PILOT PROJECT: REMOVAL OF MARINE LITTER FROM EUROPE'S FOUR REGIONAL SEAS
Toolkit: Derelict Fishing Gear Retrieval, Planning your project, Project budgetSee also: Your local situation | Objectives | Project results
The cost of a DFG project will vary greatly depending on the size of the project (the number of vessels and persons participating and their number of days at sea), the data collection and analysis required as well as the communication activities undertaken. The most significant cost items are likely to be the costs of labour (project coordinator(s), vessel crew and, if they are used, divers), fuel and fees for the disposal or recycling of the nets. The project management and the waste management costs might be partly covered by an in-kind contribution from your own organisation or waste management organisations.
|A project budget template for DFG projects is available for download.|
Costs categories to be taken into account when planning your budget are:
- Capital expenses: Capital expenses are the costs of the assets of your project, such as equipment. This part of the template allows for depreciation costs to be calculated, and considers whether the equipment is pre-owned or purchased for the purpose of the project. If equipment is used for other purposes, the percentage dedicated to the project can be indicated.
- Operating expenses: These are the recurring costs that the project will have over its lifetime. Expenses such as management staff, supplies, materials, fees, etc. are included here. It is important to distinguish whether the amount of these costs is fixed (e.g. project management time) or variable (e.g. they depend on the amount of DFG collected, such as waste management fees).
- Set-up costs: These are ‘one-off’ costs that will occur only at the beginning of the project, rather than on a regular basis. They will need to be amortised across the lifetime of the project, in order to get an accurate understanding of project costs per year.
Costs can be calculated per operational day, per unit of DFG and per unit of habitat area restored. Operational days include vessel transit to and from the retrieval site, actual retrieval operations and unloading and storage in the port of the retrieved DFG.
Your project budget will be the basis for developing your funding strategy and approach potential project sponsors. You will find more guidance on seeking funding for your project in the section Funding for your project.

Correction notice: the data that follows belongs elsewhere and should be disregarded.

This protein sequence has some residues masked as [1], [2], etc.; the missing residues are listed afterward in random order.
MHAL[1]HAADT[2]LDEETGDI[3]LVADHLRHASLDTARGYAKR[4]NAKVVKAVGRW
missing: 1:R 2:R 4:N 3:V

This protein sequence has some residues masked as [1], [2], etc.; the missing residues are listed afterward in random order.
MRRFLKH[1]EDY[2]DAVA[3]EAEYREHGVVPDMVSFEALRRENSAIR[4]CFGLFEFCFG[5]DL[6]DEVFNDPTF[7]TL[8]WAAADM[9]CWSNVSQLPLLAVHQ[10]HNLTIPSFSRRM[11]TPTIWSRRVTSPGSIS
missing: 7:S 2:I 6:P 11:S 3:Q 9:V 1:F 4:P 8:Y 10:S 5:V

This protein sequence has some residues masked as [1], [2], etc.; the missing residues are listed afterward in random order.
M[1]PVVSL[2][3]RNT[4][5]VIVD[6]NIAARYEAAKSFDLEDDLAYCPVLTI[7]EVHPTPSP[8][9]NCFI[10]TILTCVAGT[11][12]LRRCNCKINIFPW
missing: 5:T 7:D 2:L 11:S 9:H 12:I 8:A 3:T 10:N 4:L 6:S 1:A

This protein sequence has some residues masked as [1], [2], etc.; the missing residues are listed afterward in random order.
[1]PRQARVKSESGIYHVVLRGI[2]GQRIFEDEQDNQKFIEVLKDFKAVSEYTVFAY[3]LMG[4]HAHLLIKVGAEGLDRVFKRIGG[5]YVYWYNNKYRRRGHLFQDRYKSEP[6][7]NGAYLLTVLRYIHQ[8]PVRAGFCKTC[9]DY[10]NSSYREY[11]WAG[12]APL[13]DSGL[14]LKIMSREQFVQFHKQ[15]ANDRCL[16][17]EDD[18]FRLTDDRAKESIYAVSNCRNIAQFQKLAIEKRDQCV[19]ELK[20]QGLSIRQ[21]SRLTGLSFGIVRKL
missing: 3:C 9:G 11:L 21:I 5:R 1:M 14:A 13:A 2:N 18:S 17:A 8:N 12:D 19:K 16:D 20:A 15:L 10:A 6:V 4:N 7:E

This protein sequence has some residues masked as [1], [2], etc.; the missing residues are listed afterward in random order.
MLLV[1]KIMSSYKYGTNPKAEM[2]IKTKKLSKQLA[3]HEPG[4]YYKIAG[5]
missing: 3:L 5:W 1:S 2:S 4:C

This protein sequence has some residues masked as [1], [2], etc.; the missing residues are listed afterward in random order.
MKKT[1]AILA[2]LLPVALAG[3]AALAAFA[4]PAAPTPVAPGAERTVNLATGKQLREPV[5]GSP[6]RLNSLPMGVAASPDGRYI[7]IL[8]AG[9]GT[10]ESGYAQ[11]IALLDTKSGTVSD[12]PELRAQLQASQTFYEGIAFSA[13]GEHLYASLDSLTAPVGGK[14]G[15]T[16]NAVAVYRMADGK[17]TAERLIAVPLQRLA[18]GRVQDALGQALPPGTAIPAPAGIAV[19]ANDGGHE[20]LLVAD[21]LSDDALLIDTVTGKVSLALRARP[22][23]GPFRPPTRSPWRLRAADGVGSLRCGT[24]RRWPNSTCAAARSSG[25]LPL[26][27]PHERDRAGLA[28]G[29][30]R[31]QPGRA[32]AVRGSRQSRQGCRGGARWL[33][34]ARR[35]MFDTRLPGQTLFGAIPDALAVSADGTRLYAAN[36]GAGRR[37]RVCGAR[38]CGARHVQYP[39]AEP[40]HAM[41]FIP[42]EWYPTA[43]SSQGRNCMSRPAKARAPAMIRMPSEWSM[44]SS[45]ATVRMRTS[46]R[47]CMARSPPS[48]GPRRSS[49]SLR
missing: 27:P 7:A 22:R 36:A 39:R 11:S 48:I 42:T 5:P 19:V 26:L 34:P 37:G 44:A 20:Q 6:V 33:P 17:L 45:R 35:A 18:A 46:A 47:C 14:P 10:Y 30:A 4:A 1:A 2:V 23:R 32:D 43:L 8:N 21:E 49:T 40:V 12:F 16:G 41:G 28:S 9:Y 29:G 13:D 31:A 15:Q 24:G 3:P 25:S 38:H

This section discusses the project team and the stakeholders that may participate in your project, in particular the following:
- Commercial fishermen, who may provide information on the locations of DFG and/or carry out the actual retrieval of the DFG.
- Qualified divers, who might be recruited to participate in DFG retrieval activities.
- Fishing port authorities, which may provide appropriate port reception facilities that also take DFG.
- Waste management and recycling companies, which may recycle retrieved DFG.
Other stakeholders that could support your project, but that are not discussed in more detail in this Toolkit include for example:
- Fishing gear manufacturers, who may, for example, change the design or the material of their gears to reduce gear losses or to reduce the impact of gear once lost, or who may get involved in recycling.
- Commercial shipping sector: Cargo ships, tankers, ferries/cruise liners can be impacted by DFG (e.g. damage to propellers).
- Sports and recreational fishers: While this Toolkit focuses on the commercial fishing sector, the recreational sector can also be an important source of DFG in some countries, and can also be impacted by DFG. They may further provide information on the locations of DFG.
|A Stakeholder Overview Table is available for downloaded, providing a more detailed overview of the stakeholders that may be involved directly or indirectly in a DFG project.|
Potential stakeholders in DFG retrieval projects
Budget template for DFG retrieval projects